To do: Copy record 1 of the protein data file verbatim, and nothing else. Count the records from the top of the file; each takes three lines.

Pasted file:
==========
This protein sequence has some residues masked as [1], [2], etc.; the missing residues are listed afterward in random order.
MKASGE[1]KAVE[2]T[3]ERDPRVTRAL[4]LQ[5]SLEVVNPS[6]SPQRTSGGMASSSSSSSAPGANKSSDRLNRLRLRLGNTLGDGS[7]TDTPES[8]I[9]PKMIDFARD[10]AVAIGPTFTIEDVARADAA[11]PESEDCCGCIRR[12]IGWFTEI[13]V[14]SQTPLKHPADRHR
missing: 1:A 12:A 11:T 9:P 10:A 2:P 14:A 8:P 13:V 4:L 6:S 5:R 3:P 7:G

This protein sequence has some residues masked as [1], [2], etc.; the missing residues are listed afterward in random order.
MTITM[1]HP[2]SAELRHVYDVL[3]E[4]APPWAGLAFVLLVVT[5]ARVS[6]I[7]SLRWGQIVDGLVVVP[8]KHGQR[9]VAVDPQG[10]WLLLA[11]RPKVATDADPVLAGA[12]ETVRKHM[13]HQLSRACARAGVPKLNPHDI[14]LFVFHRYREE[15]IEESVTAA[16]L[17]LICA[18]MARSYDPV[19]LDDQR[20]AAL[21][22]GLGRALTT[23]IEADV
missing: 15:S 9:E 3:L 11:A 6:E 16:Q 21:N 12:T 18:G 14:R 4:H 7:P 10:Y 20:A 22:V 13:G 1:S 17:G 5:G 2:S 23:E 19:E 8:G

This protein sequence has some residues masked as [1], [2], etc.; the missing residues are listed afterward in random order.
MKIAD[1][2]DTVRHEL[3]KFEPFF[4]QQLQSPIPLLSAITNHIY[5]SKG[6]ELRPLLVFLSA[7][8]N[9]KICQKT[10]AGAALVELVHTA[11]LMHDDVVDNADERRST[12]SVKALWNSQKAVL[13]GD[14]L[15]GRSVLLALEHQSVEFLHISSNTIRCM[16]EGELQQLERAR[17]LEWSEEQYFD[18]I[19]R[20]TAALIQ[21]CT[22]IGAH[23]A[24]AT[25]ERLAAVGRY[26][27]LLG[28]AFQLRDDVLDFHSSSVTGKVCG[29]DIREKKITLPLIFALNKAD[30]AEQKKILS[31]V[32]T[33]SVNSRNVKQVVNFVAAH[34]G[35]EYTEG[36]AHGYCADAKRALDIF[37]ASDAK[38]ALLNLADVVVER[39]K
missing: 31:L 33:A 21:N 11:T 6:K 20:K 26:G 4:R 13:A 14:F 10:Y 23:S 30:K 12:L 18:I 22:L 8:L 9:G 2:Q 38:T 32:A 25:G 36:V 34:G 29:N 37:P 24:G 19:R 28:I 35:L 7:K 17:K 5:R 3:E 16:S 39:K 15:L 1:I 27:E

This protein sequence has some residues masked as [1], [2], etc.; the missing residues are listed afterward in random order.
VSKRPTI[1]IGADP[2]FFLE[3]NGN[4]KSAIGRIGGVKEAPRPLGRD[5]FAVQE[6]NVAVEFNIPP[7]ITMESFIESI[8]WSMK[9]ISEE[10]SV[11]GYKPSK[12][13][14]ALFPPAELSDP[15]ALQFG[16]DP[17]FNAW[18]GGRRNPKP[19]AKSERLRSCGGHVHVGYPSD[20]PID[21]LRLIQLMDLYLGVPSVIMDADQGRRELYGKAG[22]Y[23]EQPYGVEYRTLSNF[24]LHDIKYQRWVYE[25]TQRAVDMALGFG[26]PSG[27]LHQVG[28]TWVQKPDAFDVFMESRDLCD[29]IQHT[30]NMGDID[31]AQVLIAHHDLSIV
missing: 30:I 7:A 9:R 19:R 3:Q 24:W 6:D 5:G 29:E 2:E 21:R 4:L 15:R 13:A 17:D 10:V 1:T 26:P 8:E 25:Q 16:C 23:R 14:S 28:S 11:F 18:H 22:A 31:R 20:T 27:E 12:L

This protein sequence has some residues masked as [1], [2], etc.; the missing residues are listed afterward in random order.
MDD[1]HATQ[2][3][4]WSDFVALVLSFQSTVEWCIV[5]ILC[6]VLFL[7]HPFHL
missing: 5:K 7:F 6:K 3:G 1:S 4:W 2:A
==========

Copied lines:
This protein sequence has some residues masked as [1], [2], etc.; the missing residues are listed afterward in random order.
MKASGE[1]KAVE[2]T[3]ERDPRVTRAL[4]LQ[5]SLEVVNPS[6]SPQRTSGGMASSSSSSSAPGANKSSDRLNRLRLRLGNTLGDGS[7]TDTPES[8]I[9]PKMIDFARD[10]AVAIGPTFTIEDVARADAA[11]PESEDCCGCIRR[12]IGWFTEI[13]V[14]SQTPLKHPADRHR
missing: 1:A 12:A 11:T 9:P 10:A 2:P 14:A 8:P 13:V 4:L 6:S 5:R 3:P 7:G